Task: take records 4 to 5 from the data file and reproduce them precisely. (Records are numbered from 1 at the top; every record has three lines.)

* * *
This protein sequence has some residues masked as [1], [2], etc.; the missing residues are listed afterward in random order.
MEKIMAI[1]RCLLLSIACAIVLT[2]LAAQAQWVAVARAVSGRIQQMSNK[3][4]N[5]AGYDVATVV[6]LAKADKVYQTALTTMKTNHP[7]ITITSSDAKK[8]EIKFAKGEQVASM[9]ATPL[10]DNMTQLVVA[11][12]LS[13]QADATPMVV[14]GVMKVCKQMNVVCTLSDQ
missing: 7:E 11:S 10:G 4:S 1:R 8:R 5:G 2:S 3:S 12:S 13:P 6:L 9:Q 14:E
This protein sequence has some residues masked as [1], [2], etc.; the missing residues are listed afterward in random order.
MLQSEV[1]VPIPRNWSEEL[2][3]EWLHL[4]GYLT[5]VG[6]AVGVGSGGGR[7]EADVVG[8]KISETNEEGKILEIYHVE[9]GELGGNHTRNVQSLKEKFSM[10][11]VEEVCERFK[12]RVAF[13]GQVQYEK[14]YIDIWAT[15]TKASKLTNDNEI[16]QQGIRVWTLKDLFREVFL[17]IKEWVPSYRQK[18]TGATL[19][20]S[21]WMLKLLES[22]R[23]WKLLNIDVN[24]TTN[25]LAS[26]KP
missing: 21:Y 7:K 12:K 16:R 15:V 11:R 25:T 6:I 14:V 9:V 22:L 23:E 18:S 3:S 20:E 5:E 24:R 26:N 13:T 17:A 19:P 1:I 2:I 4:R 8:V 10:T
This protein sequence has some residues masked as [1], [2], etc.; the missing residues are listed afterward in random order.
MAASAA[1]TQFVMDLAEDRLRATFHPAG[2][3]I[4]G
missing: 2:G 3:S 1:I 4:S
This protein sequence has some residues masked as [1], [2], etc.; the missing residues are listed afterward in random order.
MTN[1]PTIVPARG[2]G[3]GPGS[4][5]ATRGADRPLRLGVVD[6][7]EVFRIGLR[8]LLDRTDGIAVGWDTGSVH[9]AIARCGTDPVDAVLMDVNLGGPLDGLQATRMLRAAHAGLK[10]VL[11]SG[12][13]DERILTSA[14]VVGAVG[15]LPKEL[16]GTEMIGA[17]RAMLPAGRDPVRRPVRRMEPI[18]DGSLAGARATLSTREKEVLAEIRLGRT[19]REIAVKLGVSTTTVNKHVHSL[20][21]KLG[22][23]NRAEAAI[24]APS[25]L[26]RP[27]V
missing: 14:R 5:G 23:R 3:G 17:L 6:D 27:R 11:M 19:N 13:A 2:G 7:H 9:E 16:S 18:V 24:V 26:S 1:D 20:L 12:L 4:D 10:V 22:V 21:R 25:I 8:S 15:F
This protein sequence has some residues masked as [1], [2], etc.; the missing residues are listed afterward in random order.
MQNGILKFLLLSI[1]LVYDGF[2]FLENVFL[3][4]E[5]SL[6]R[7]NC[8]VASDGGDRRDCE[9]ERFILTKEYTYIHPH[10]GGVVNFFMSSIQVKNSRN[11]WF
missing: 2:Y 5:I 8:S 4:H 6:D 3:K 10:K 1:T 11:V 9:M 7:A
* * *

This protein sequence has some residues masked as [1], [2], etc.; the missing residues are listed afterward in random order.
MTN[1]PTIVPARG[2]G[3]GPGS[4][5]ATRGADRPLRLGVVD[6][7]EVFRIGLR[8]LLDRTDGIAVGWDTGSVH[9]AIARCGTDPVDAVLMDVNLGGPLDGLQATRMLRAAHAGLK[10]VL[11]SG[12][13]DERILTSA[14]VVGAVG[15]LPKEL[16]GTEMIGA[17]RAMLPAGRDPVRRPVRRMEPI[18]DGSLAGARATLSTREKEVLAEIRLGRT[19]REIAVKLGVSTTTVNKHVHSL[20][21]KLG[22][23]NRAEAAI[24]APS[25]L[26]RP[27]V
missing: 14:R 5:G 23:R 3:G 17:L 6:D 27:R 11:M 19:N 13:A 2:G 7:H 9:E 16:S 18:V 24:V 26:S 1:D 20:L 12:L 4:D 10:V 22:V 21:R 25:I 8:S 15:F
This protein sequence has some residues masked as [1], [2], etc.; the missing residues are listed afterward in random order.
MQNGILKFLLLSI[1]LVYDGF[2]FLENVFL[3][4]E[5]SL[6]R[7]NC[8]VASDGGDRRDCE[9]ERFILTKEYTYIHPH[10]GGVVNFFMSSIQVKNSRN[11]WF
missing: 2:Y 5:I 8:S 4:H 6:D 3:K 10:K 1:T 11:V 9:M 7:A